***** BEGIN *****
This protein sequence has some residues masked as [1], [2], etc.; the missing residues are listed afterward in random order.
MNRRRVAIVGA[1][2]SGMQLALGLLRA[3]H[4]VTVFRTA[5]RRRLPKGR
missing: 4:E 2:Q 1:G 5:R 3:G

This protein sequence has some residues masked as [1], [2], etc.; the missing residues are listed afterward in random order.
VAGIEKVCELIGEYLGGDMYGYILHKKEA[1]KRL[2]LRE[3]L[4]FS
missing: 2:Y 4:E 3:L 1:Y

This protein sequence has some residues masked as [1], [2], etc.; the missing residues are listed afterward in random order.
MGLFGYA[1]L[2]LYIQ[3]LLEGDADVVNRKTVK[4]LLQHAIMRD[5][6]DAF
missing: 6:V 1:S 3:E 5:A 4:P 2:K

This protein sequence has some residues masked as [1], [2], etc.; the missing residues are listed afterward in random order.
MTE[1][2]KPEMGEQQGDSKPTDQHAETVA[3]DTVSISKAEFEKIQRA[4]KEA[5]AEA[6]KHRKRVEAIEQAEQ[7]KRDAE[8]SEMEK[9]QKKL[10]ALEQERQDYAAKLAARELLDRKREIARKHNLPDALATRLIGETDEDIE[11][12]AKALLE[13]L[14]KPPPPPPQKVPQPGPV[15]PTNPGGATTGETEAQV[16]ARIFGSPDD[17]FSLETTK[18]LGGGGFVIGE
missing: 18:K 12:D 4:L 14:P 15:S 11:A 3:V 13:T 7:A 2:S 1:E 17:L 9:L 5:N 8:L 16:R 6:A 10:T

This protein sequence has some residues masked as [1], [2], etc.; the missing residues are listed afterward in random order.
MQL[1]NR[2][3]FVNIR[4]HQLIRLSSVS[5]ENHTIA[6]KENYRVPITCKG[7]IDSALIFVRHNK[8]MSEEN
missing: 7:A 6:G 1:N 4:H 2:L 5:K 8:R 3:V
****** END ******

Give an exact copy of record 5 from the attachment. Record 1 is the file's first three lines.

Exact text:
This protein sequence has some residues masked as [1], [2], etc.; the missing residues are listed afterward in random order.
MQL[1]NR[2][3]FVNIR[4]HQLIRLSSVS[5]ENHTIA[6]KENYRVPITCKG[7]IDSALIFVRHNK[8]MSEEN
missing: 7:A 6:G 1:N 4:H 2:L 5:K 8:R 3:V